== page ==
About the time I started tenkara fishing I ran across a fly pattern called
the Infamous Pink Worm, developed by a guy whose internet alias was Fred of
York. Basically it was a San Juan worm tied with bright pink Ultra Chenille. Fred
added a bit of orange dubbing around the hook shank to represent the band you
see on night crawlers. After the first few I tied, I left off the dubbing and
found the fly to be just as effective.
Recently, the Squirmy Wormy and San Ron Worm are catching a lot of fish, but they are essentially the same thing with a pink silicone material instead of chenille. I don't know if the silicone worms are more productive, but the pink chenille ones still catch fish.
After a few drifts (you can tell it's been rolling along the bottom).
Ultra Chenille is
thin enough that I thought it might be an effective fly even if tied with the
Tiemco 518 #32 hook. Since the rules for the TenkaraBum Winter Challenge place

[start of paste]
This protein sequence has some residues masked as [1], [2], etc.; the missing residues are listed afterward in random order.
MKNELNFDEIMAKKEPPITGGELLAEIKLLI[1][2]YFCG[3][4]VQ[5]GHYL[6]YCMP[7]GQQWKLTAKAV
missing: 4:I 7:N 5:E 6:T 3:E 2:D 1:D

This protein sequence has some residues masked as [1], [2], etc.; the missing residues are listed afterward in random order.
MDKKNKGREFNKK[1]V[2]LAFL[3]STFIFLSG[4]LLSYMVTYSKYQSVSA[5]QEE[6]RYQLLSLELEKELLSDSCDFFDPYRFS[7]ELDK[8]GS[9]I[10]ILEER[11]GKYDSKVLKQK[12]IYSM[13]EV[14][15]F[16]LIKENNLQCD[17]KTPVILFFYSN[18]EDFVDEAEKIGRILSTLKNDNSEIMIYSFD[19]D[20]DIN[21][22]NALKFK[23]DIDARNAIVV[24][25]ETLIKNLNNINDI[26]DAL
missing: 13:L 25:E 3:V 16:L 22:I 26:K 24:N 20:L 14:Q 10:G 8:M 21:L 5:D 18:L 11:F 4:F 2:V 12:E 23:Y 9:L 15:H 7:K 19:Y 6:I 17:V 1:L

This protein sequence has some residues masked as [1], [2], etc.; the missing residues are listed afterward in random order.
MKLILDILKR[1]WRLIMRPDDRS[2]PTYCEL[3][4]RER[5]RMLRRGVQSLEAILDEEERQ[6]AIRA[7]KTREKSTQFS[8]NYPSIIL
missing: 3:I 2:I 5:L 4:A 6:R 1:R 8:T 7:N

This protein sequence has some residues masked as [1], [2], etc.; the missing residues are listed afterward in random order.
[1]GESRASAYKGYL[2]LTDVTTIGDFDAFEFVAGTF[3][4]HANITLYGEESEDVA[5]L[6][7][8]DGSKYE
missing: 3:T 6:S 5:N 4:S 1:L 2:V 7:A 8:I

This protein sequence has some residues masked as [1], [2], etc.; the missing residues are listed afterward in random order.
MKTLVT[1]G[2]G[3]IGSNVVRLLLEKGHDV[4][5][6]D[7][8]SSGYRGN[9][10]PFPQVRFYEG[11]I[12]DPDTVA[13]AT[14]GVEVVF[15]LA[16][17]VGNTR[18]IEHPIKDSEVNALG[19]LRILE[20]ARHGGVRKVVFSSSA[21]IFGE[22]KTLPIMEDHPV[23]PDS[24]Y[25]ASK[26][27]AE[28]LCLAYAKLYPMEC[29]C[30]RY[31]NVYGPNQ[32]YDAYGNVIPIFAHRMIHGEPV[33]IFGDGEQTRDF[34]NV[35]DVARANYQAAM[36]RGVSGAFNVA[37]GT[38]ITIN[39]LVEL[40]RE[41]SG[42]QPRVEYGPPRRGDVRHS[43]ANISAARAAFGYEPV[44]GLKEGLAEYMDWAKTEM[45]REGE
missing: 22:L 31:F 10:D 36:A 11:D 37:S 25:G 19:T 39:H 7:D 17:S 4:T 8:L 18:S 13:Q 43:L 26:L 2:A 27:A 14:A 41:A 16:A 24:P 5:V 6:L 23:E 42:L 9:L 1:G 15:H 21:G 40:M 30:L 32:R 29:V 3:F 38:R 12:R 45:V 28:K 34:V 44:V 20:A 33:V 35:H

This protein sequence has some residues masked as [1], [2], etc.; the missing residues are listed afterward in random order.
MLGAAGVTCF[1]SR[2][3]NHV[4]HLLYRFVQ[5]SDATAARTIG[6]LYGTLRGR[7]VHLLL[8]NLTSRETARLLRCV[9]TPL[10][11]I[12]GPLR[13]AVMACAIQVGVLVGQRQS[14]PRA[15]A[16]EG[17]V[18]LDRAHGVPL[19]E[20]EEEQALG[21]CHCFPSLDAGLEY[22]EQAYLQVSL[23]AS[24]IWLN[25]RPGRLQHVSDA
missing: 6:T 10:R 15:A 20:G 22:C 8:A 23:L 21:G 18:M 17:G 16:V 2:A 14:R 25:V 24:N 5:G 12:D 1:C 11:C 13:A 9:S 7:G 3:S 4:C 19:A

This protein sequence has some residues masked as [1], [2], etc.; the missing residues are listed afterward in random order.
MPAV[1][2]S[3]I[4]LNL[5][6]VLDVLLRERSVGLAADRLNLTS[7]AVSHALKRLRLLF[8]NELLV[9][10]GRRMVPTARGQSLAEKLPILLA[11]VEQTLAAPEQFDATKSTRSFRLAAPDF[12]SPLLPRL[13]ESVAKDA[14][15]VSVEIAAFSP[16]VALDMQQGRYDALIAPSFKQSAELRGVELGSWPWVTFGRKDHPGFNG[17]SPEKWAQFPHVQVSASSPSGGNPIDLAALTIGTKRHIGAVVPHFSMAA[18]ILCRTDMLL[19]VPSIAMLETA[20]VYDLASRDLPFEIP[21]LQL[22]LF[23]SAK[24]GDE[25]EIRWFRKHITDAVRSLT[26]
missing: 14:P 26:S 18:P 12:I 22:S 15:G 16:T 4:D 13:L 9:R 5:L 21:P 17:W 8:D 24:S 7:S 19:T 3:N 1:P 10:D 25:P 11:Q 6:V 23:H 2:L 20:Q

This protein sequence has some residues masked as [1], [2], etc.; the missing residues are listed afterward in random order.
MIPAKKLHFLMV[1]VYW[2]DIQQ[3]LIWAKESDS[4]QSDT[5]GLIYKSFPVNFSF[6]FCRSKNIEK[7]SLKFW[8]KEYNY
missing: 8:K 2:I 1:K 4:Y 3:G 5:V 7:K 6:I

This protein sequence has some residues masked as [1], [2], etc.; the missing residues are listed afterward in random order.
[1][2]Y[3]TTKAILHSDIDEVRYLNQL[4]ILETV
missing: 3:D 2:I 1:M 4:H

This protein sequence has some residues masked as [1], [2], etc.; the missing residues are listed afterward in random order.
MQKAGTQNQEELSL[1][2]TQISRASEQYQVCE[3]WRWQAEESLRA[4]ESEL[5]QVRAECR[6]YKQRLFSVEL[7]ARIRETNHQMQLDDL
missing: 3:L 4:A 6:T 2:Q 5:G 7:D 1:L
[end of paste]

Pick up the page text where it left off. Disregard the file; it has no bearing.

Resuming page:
such a premium on using the smallest hook possible, I wanted to see if it would
work. It does.
In a sense, it's a rule beater, in that it satisfies the
rule of using a small hook but it isn't a small fly. Overall, the fly
is about an inch and a quarter long - certainly large enough for a fish to see
easily and large enough that even a sluggish winter fish might be willing to
move a bit to take it.
Earlier in the day I fished a size 26 bead head
black Killer Bugger as a dropper off a CDC & Elk. I had one little guy hit
the Killer Bugger but I didn't hook up. I launched him from one pool into the
next one downstream, but then he was gone. A bit later I did catch the small
brookie above on the CDC & Elk, but the action was slow.
Only after moving to a different stream and putting on the pink San Juan worm did the action pick up a bit. Overall, it was still a fairly slow day, with just three trout and one fall fish. For mid-December I guess I can't complain, though.
It was the first time I caught fish on the new Nissin Royal Stage Tenkara 320 6:4 rod. It's a soft rod but I am sure it can handle fish quite a bit larger than the 10 incher below.
The size 32 San Juan worm works but isn't really practical. The
same length chenille with a larger hook would be more effective. I missed more
fish than I hooked, as the tiny hook often either didn't catch or didn't hold. I wonder if one of the rubber legs used on panfish poppers, maybe 3/4" or 1" long would work as a midge larva when tied with the #32 hook. As usual, more research is required.